Tips for Presenting Yourself in 30 Seconds
Post on 10-Apr-2015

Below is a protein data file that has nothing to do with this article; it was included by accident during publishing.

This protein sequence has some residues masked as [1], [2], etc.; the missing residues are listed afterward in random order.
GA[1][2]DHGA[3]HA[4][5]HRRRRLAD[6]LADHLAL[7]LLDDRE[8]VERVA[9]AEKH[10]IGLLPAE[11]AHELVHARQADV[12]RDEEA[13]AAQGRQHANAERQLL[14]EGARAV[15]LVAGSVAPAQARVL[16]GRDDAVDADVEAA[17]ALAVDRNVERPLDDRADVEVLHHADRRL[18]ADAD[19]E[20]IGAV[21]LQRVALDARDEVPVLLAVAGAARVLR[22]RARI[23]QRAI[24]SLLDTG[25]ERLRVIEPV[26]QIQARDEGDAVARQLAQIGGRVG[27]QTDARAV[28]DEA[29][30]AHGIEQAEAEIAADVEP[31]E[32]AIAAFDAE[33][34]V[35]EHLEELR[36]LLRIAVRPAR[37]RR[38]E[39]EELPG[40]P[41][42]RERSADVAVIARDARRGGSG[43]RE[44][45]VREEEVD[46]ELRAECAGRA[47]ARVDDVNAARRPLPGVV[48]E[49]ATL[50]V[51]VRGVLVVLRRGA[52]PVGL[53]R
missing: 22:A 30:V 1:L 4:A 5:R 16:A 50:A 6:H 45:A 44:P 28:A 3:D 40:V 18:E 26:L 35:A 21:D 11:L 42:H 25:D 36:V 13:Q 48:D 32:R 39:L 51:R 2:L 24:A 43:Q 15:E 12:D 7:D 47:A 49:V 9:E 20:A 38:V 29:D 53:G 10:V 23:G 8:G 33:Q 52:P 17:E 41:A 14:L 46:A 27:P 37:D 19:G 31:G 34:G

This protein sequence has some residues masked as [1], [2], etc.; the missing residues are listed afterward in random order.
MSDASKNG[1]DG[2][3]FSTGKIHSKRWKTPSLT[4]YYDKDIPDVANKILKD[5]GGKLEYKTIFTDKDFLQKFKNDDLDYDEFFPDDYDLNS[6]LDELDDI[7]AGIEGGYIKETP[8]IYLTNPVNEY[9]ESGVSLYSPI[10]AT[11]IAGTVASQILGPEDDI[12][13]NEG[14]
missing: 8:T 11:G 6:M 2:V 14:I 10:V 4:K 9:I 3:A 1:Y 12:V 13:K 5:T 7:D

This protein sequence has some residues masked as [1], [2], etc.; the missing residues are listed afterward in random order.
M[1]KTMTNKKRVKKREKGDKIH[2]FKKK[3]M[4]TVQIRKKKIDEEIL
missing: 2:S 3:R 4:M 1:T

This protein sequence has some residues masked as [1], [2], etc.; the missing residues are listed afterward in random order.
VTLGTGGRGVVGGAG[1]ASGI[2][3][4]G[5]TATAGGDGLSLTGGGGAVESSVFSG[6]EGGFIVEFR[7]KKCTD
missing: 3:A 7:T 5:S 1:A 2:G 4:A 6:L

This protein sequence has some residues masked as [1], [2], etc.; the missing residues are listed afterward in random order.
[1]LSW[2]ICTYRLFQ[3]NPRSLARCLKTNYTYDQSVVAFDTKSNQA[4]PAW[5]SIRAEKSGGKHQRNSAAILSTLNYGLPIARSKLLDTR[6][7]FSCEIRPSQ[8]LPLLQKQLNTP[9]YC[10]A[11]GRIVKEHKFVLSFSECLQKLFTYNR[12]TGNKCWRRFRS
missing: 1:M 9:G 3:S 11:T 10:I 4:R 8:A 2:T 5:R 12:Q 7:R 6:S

Tips for Presenting Yourself in 30 seconds by Peter Espiefs Your infomercial is your TV ad, your brochure, your introduction of your best employmentrelated qualities. It is your pitch. The 30 Second version is for a quick introduction and should begin by introducing yourself. The 2 Minute version is for interviews and discussions. It answers the query so often posed by prospective employers, interviewers, and anybody who might be in a position to assist you in your job search. The statement I am referring to is, of course, So tell me about yourself. Your cover letter could serve as a beginning step toward developing your infomercial. Be aware of the person to whom you are pitching, what interests that person, what type of person might be competing with you, and what you have to offer that your competition does not. Avoid telling your lifes story. Tell only what is relevant in a clear, concise, and conversational manner. Be enthusiastic about meeting the person and/or about the position you are interviewing for. Do not expect the person to understand how your background might fit in with their needs. Do not expect or allow the person, hiring team, or networking contact to draw their own conclusions about a point that you are making. If there is a conclusion to be made, tell the person(s) what it is. Your infomercial should include statements about your credentials, your experience, your personal and professional strengths, your knowledge, and your skills. It should be tailored, or adapted, to the person(s) to whom you are speaking. It should relate your accomplishments and strong points to their agenda and needs. As mentioned above, it should flow in an enthusiastic, confident, and conversational style. Remember that this is your introduction to a potential employer. As such, your pitch should be rehearsed but not sound rehearsed. Therefore, write out a 30 second and a 2 minute version of your infomercial. Practice both versions in front of a mirror and time them. Practice them in front of friends and/or family members. Ask them what they think, especially about how you look and sound. Would they want to find out more about you, or hire you, based on your presentation? Lastly, try to keep in mind that you are not selling: you are marketing your credentials. The idea is to position yourself as an attractive candidate for employment. Good luck!